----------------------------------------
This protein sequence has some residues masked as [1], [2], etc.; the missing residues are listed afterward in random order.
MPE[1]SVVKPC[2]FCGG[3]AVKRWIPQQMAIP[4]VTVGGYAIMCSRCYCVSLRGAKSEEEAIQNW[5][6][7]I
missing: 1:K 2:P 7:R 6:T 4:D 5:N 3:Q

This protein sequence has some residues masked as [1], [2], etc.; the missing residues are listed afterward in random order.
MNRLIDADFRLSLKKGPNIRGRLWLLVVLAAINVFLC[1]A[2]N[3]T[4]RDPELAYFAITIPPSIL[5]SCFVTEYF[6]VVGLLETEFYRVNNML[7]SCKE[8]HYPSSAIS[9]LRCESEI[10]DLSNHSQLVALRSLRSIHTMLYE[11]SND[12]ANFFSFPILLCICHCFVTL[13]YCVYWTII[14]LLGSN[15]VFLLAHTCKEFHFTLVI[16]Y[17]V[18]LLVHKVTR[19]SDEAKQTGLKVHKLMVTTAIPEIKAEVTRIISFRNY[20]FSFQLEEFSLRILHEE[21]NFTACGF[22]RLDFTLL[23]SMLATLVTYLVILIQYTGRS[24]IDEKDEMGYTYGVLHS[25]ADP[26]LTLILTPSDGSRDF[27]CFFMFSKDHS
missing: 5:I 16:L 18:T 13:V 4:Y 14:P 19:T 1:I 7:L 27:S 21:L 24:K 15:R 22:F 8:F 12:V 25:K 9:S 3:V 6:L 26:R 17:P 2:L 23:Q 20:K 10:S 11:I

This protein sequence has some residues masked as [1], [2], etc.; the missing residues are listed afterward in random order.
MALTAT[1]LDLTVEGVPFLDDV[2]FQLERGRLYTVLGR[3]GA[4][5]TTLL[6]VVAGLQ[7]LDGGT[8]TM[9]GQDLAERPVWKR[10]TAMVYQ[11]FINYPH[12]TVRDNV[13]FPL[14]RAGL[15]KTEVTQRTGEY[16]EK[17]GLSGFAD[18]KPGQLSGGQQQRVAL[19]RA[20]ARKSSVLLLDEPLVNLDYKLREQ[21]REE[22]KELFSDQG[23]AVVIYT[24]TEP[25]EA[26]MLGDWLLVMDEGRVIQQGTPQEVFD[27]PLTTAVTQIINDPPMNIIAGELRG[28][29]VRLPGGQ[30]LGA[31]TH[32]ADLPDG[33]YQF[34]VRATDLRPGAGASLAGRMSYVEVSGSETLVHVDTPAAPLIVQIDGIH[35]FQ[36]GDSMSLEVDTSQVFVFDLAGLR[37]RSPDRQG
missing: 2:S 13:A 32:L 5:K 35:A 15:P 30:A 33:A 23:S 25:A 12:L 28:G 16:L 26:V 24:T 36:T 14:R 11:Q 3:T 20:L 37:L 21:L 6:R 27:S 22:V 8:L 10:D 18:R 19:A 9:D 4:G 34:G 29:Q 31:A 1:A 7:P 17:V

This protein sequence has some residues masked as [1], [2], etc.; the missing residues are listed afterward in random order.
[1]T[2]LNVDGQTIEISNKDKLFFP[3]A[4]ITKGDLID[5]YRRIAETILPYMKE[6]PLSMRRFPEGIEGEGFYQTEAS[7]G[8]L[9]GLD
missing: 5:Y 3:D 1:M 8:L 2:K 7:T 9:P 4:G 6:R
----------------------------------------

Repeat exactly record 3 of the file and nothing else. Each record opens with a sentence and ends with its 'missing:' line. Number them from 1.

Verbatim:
This protein sequence has some residues masked as [1], [2], etc.; the missing residues are listed afterward in random order.
MALTAT[1]LDLTVEGVPFLDDV[2]FQLERGRLYTVLGR[3]GA[4][5]TTLL[6]VVAGLQ[7]LDGGT[8]TM[9]GQDLAERPVWKR[10]TAMVYQ[11]FINYPH[12]TVRDNV[13]FPL[14]RAGL[15]KTEVTQRTGEY[16]EK[17]GLSGFAD[18]KPGQLSGGQQQRVAL[19]RA[20]ARKSSVLLLDEPLVNLDYKLREQ[21]REE[22]KELFSDQG[23]AVVIYT[24]TEP[25]EA[26]MLGDWLLVMDEGRVIQQGTPQEVFD[27]PLTTAVTQIINDPPMNIIAGELRG[28][29]VRLPGGQ[30]LGA[31]TH[32]ADLPDG[33]YQF[34]VRATDLRPGAGASLAGRMSYVEVSGSETLVHVDTPAAPLIVQIDGIH[35]FQ[36]GDSMSLEVDTSQVFVFDLAGLR[37]RSPDRQG
missing: 2:S 13:A 32:L 5:K 35:A 15:P 30:A 33:A 23:S 25:A 12:L 28:G 16:L 26:V 24:T 36:T 14:R 11:Q 3:T 20:L 37:L 21:L 6:R 27:S 22:V 8:L 10:D 18:R 19:A 9:D 4:G 34:G 29:Q 31:A 1:A 7:P 17:V